Unlike the traditional commemorative monuments in Central Park, the statue of Frederick Douglass was integrated into its site as part of a comprehensively designed plaza incorporating other forms of public art.

A Women’s Monument for New York City

After the City agreed that it was important to commemorate Stanton and Anthony and the woman suffrage movement, it also agreed to contemplate introducing a monument in Central Park for the first time since the Park was designated a landmark. That decision was made in light of the unique consideration that there are no representations of women — who make up over half of the population — in New York’s flagship park. New York’s public art collection includes only five statues of historical women. Central Park’s collection of public art includes representations of fictional and allegorical women and monuments by women artists, but no statues of actual women.

The City and the Conservancy initially proposed a location on the perimeter, in accordance with Central Park’s historic policies, so that the statue would be more visible and connected to the urban fabric. The City and the Conservancy also evaluated the Mall, the other traditional location for commemorative statues. In the section known as Literary Walk, they identified a space where the placement of a new monument would be consistent with the design and purpose of the Mall as well as the siting of the other monuments in the area.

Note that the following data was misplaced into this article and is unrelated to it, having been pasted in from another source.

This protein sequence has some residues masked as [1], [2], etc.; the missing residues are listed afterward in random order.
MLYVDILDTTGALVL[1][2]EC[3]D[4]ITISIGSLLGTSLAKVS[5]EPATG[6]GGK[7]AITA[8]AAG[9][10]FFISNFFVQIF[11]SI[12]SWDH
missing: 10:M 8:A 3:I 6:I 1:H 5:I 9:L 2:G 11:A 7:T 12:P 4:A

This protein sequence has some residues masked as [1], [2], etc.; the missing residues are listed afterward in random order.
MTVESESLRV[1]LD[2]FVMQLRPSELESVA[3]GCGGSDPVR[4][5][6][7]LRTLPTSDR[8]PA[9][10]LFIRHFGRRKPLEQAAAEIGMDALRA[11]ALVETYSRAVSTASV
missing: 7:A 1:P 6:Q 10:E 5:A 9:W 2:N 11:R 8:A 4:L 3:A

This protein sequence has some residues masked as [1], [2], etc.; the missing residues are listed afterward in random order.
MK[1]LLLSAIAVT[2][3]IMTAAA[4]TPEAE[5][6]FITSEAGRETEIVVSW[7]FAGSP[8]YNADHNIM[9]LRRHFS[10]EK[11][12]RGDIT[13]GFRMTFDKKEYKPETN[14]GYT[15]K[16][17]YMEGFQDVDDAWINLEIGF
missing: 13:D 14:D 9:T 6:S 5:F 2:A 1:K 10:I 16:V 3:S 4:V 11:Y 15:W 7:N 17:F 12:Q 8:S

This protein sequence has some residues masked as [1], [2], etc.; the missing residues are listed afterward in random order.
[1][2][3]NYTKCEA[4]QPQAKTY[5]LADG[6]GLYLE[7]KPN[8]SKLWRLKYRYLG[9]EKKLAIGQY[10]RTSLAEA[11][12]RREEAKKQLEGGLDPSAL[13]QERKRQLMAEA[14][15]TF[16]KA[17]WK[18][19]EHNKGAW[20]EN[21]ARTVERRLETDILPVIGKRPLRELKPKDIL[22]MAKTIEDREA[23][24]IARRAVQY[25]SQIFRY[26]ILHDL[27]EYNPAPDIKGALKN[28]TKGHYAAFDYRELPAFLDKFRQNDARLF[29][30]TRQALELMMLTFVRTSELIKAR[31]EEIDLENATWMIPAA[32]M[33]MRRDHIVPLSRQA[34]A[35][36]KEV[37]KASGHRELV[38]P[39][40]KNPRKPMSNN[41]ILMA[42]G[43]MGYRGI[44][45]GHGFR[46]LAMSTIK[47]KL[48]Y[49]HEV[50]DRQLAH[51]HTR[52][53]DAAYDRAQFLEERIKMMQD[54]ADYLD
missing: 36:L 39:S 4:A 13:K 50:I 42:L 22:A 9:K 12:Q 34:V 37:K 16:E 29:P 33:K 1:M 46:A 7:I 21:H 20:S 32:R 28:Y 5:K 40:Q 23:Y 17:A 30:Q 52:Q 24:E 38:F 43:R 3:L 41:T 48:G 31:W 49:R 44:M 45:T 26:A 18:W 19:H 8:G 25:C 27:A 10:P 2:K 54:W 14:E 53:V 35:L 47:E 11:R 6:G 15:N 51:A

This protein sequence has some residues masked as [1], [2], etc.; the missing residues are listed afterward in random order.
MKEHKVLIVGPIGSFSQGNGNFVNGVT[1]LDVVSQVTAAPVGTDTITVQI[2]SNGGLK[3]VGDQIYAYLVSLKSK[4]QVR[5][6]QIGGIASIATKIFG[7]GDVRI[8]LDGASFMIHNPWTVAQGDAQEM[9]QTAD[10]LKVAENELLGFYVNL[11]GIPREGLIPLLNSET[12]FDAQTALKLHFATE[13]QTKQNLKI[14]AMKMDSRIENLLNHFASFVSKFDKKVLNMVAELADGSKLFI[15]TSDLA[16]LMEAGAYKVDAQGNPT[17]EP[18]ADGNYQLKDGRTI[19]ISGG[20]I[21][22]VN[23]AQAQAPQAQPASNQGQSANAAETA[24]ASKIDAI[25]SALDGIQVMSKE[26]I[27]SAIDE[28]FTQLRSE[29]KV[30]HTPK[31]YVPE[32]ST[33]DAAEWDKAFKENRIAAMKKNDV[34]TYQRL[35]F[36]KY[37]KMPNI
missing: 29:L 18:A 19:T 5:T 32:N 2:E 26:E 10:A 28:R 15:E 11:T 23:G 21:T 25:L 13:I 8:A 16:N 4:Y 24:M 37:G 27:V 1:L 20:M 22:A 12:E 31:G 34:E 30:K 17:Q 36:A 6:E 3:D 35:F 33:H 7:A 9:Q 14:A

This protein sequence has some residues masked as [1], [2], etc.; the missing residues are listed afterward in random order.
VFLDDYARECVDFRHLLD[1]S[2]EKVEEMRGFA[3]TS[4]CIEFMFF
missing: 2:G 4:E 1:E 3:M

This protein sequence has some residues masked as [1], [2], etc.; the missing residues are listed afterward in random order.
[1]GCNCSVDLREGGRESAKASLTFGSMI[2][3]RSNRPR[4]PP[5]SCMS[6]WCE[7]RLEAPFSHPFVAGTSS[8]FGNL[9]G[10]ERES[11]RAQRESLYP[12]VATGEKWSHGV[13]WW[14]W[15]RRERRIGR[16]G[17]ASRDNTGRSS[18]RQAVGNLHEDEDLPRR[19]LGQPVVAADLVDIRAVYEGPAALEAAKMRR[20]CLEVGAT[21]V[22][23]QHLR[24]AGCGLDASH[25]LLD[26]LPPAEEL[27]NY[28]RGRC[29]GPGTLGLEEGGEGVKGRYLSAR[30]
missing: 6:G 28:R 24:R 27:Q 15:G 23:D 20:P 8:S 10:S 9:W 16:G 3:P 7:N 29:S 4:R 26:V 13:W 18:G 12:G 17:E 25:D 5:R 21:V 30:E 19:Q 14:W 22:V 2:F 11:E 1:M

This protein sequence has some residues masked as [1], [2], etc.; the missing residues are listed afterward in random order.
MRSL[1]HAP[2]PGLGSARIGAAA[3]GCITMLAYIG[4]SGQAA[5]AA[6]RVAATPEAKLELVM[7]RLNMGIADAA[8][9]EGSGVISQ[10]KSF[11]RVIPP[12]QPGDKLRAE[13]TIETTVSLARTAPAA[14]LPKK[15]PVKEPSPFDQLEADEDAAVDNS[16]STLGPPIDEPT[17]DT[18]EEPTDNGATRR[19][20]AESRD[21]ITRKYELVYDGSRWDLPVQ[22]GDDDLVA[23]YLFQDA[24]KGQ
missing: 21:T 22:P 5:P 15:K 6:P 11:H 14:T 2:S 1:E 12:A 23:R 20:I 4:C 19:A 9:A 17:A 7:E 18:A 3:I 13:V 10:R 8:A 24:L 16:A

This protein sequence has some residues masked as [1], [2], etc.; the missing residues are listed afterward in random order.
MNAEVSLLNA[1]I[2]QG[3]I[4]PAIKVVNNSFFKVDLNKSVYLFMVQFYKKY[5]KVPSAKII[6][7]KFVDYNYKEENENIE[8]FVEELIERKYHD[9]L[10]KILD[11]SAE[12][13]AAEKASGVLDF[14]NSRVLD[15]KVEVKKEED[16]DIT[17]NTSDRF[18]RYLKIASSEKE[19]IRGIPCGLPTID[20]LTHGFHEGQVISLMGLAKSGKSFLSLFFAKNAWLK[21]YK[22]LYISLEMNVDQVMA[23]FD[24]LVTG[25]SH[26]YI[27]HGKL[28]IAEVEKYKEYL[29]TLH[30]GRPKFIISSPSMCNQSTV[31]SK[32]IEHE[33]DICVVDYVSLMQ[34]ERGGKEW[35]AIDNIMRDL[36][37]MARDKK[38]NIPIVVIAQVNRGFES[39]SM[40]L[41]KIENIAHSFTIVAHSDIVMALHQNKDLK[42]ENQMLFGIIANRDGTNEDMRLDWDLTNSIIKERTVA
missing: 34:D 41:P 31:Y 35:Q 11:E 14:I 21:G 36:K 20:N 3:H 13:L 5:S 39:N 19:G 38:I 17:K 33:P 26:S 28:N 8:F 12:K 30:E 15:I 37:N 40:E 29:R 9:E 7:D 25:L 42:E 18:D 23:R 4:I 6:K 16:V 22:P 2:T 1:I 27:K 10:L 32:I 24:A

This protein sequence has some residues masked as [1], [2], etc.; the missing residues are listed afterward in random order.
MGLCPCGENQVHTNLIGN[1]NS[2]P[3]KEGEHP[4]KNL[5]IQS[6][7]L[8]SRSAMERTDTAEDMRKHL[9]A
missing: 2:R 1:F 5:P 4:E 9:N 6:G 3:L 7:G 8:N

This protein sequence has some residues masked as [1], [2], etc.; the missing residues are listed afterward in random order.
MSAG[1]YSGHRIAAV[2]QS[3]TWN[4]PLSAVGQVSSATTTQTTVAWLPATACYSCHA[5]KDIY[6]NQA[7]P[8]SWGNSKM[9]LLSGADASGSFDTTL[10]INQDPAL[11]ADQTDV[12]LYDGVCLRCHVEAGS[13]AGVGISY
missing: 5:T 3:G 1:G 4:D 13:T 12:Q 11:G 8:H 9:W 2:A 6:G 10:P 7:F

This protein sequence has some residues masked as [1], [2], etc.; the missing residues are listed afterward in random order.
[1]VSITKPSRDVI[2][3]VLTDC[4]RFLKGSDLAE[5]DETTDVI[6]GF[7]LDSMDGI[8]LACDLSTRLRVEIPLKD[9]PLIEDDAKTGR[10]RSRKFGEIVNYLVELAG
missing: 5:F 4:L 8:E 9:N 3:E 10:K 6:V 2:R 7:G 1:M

Proceeding north along Literary Walk are two statues of Scottish writers, Robert Burns and Sir Walter Scott, who face one another along the main promenade, reinforcing the sense of symmetry that is characteristic of the design of the Mall. Further north along the Mall is the statue of writer Fitz-Greene Halleck, but there is no sculpture facing him, breaking this symmetry. (Based on the arrangement of these three monuments, it is likely that this spot was designated for a monument.) The City and the Conservancy identified this spot as the site for the monument and developed guidelines stipulating that the design be consistent with the character of the landscape and the scale and siting of the other monuments along Literary Walk.

The location of the woman suffrage monument, near numerous historic statues of men, will highlight how women have been underrepresented in the City’s memorials and monuments. In June, the City announced She Built NYC, an initiative to commission an artwork or monument on City property honoring women and women’s history. This example of the City taking a lead on a new monument is the result of recommendations by the Mayoral Advisory Commission on City Art, Monuments, and Markers, which convened to evaluate public art and historic monuments on City property. Like the Central Park woman suffrage monument, this initiative is another step toward creating a public realm that is more inclusive and representative of the City’s diverse history and culture.

Learn more about the history of Central Park’s statues and monuments.

Marie Warsh is the Conservancy’s Historian.